This program is designed so the donor could eventually take back control of the land and retire on it (by selling it or renting the apartments). I was committed to providing the apartments to the YWCA for 15 years. Any time after that point, I could take back control if I wanted or needed to. I enjoyed the security of knowing I had that equity if I needed it. And I figured I'd likely be doing well enough that eventually I'd donate it entirely to the YWCA.
With the election of our president in 2016 and the rise of a new, greed-is-good ethic in our government, I want to be more constructive than just complaining about how our society is once again embracing "trickle-down" ethics, and our remarkable ability to ignore the need in our communities even as so much wealth is accumulated within the top one percent of our populace. I'm heartbroken at how good people, dedicating their lives to helping others (through social organizations and non-profits across our society), are bracing for a new forced austerity under our government of billionaires.
So, inspired by what's happening in our government, and in an attempt to make a difference, I decided to take my personal affordable housing project one step further: In 2017, I gave my 24-unit apartment complex to the YWCA. Now the YWCA can plan into the future knowing this facility is theirs. And I'll forever enjoy knowing that, with this gift, I'm still helping them with their mission.
The gap between rich and poor in our country continues to widen. And I believe needs — such as affordable housing — will only increase as budget cuts are implemented. Organizations like the YWCA will need to pick up the slack. If our country truly wants to be great, we need creative thinking connected with our hearts. And it's my hope that love and compassion can trump values of crass commercialism, greed, and "winners" beating "losers."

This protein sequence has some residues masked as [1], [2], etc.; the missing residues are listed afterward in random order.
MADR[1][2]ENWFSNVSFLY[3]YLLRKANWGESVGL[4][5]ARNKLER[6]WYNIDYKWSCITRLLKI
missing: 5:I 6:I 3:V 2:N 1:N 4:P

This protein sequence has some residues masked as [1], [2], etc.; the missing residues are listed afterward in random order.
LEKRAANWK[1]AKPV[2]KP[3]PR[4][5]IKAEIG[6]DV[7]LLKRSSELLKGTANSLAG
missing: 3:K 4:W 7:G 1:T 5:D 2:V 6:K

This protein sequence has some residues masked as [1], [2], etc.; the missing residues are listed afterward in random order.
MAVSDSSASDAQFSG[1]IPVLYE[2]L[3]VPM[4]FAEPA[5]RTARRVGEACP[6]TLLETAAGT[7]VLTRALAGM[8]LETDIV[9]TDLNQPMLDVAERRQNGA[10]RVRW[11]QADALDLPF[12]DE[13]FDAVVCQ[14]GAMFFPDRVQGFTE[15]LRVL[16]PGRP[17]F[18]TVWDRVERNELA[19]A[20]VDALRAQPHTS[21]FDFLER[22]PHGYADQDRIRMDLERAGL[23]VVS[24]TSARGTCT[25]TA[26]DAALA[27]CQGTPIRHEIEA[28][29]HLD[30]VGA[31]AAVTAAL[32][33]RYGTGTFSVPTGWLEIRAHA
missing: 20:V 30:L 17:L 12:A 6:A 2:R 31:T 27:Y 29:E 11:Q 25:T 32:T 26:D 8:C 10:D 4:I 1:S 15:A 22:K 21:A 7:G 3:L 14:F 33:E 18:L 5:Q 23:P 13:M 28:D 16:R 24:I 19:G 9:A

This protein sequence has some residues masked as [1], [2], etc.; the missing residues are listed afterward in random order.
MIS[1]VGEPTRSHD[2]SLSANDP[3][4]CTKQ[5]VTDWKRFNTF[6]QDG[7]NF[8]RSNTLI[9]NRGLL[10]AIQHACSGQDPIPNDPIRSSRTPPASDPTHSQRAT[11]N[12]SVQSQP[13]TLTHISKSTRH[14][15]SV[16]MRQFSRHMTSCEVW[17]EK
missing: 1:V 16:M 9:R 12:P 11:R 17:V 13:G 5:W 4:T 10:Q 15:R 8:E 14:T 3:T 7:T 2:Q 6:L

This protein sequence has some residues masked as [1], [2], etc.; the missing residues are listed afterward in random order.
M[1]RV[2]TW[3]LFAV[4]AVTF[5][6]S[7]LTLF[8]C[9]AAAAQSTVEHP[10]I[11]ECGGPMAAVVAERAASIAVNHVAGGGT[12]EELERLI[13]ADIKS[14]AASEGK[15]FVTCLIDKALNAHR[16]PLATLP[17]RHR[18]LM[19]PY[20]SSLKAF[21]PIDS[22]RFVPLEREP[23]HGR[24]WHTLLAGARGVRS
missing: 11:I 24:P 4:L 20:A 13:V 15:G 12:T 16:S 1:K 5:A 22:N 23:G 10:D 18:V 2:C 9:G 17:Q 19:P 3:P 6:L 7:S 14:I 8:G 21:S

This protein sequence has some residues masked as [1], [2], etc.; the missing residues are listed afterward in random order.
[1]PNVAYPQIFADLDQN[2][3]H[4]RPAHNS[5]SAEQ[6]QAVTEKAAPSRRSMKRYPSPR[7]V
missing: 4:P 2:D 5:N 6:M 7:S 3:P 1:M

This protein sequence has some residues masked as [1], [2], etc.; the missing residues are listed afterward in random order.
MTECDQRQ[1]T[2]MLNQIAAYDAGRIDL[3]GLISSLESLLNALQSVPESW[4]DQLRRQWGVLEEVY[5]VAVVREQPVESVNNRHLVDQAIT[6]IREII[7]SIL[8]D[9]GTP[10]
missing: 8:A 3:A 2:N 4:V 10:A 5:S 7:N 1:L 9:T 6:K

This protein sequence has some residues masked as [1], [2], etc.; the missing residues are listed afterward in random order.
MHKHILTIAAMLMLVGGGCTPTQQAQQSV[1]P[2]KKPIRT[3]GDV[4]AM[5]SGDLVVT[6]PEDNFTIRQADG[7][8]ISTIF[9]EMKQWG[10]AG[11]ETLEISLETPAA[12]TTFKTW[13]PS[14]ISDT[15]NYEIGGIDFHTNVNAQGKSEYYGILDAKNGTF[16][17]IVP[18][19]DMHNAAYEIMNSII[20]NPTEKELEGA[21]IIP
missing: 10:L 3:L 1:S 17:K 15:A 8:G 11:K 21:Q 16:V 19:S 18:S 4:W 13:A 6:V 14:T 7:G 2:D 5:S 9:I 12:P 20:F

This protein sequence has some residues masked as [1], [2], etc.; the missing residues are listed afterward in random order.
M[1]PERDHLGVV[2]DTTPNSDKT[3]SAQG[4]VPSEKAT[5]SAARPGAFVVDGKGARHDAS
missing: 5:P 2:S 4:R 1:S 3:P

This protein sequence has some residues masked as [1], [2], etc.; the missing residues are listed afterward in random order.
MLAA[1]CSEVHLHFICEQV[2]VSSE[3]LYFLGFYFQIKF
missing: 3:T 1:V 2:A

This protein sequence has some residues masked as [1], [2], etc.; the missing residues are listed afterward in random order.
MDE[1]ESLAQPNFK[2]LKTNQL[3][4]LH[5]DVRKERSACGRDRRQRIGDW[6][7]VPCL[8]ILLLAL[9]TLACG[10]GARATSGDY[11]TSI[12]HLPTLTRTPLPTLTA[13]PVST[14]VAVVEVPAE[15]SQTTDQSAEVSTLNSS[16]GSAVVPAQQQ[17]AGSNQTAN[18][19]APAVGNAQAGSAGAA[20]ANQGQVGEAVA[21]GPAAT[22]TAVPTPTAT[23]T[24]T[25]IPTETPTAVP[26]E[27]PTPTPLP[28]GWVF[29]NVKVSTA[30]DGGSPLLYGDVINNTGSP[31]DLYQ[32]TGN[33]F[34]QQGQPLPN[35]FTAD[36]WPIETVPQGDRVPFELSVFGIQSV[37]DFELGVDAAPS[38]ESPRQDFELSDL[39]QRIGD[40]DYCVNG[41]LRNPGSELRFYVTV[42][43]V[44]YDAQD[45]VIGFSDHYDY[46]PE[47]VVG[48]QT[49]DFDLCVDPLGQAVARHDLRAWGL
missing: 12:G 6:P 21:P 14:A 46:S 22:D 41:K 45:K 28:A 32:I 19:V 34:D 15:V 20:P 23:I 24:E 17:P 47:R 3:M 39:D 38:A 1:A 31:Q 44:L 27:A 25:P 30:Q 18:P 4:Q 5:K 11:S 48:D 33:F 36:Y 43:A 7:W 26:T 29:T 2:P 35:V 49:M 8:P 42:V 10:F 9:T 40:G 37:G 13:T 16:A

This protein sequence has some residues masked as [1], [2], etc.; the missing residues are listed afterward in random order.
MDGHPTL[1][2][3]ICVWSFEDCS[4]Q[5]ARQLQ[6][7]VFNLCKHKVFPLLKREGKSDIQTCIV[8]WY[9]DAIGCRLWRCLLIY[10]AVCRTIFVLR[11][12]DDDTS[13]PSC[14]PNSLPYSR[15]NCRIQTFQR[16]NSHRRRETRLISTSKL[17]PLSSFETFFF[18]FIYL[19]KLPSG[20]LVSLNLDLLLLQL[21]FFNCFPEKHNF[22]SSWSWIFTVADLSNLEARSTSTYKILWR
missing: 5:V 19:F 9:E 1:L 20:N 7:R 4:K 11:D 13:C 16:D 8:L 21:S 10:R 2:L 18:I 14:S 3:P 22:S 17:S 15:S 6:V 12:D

Why Homelessness? Why YWCA?
As a man (in a male-dominated world), I take partial responsibility for the plight of women abandoned by their husbands to raise children alone. The YWCA works very effectively in my community with exactly that problem as its focus. For me, the YWCA is not a charity. It's a service. I pay them to translate my excess productivity into fighting this problem. Since I've already consumed all I really need, this gives me the treat of vicarious consumption. It's a fun way to consume beyond my capacity.
As a businessman, I feel it's a responsibility to make a real commitment to my community. And, it's my hope that a project like this — utilizing a local agency like the YWCA as a service more than a charity — will inspire business people to think creatively about making a real difference this way. In a time with greater human need and lesser return on conventional investments, simply redefining "returns" suddenly makes this a smart use of capital.
As a Christian, I believe in tithing. And as a Christian businessman, I think a business can have this kind of giving as a goal, too. A business has a lot of potential for good in its community. In my creative charitable initiatives, I hope to inspire other business people to do more than conduct canned-food drives.